Types of weed legalization and States Where Marijuana is Legal

Drug policy reform can occur across a spectrum of policies, and it can sit alongside aspects of other policies.

Most broadly, these are the most common categories of cannabis policy reform:

  • Prohibition: Criminal penalties for marijuana activity
  • Decriminalization: The removal of some criminal penalties for marijuana activity (like low-level personal possession), often replacing criminal penalties with civil fines
  • Medical legalization: Medical marijuana laws can range from a limited criminal defense in court for medical marijuana use, all the way to full medical legalization with commercial licensing and testing
  • Legalization: Changing state law to make cannabis activity no longer a crime. This often involves striking cannabis from the state’s Controlled Substances Act and adding new rules for legal commercial cultivation, distribution, testing, and sales.

A state by state guide to marijuana legalization

Below is a quick at-a-glance view of each state and US territory’s legalization status. Click on the name of the state to navigate to more information about its marijuana laws.

 

State Legalization status Adult use? Medical marijuana? Decriminalized statewide?
Alabama Medical No Yes No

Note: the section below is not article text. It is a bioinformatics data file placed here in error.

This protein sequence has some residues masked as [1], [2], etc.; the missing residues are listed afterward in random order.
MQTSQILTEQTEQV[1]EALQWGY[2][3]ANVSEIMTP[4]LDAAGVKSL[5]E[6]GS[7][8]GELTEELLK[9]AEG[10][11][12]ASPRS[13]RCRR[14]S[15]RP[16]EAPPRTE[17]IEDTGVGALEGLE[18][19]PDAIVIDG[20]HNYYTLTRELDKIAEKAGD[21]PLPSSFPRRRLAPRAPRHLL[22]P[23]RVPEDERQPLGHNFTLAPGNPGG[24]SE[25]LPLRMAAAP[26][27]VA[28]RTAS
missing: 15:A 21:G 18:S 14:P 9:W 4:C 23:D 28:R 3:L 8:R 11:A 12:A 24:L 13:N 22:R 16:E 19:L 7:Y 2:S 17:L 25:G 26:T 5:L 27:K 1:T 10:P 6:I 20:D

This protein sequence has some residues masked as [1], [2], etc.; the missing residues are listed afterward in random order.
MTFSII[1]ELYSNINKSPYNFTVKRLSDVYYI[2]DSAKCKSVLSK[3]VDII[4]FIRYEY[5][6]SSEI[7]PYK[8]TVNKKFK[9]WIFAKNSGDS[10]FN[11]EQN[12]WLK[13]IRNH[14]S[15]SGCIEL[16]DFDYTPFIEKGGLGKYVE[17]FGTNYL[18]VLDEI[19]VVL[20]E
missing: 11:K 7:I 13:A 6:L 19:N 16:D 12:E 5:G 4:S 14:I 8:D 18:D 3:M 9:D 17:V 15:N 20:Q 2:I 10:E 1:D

Alaska Adult use Yes Yes Yes
Arizona Adult use Yes Yes N/A
Arkansas Medical No Yes No
California Adult use Yes Yes Yes
Colorado Adult use Yes Yes Yes
Connecticut Medical No Yes Yes
Delaware Medical No Yes Yes
Florida Medical No Yes No
Georgia Medical No Yes No
Hawaii Medical No Yes Yes
Idaho Illegal No No No
Illinois Adult use Yes Yes Yes
Indiana Illegal No No No
Iowa Medical No Yes No
Kansas Illegal No No No
Kentucky Illegal No No No
Louisiana Medical No Yes No
Maine Adult use Yes Yes Yes
Maryland Medical No Yes Yes
Massachusetts Adult use Yes Yes Yes
Michigan Adult use Yes Yes N/A
Minnesota Medical No Yes Yes
Mississippi Illegal No No Yes
Missouri Medical No Yes Yes
Montana Adult use Yes Yes N/A
Nebraska Illegal No No Yes
Nevada Adult use Yes Yes Yes
New Hampshire Medical No Yes Yes
New Jersey Adult use Yes Yes N/A
New Mexico Adult use Yes Yes Yes
New York Adult use Yes Yes Yes
North Carolina Illegal No No Yes
North Dakota Medical No Yes Yes
Ohio Medical No Yes Yes
Oklahoma Medical No Yes No
Oregon Adult use Yes Yes Yes
Pennsylvania Medical No Yes No
Rhode Island Medical No Yes Yes
South Carolina Illegal No No No
South Dakota Adult use Yes Yes N/A
Tennessee Illegal No No No
Texas Illegal No No No
Utah Medical No Yes No
Vermont Adult use Yes Yes Yes
Virginia Adult use Yes Yes Yes
Washington Adult use Yes Yes N/A
Washington, DC Adult use Yes Yes Yes
West Virginia Medical No Yes No
Wisconsin Illegal No No No
Wyoming Illegal No No No
Guam Adult use Yes Yes N/A
Puerto Rico Medical No Yes No
US Virgin Islands Medical No Yes Yes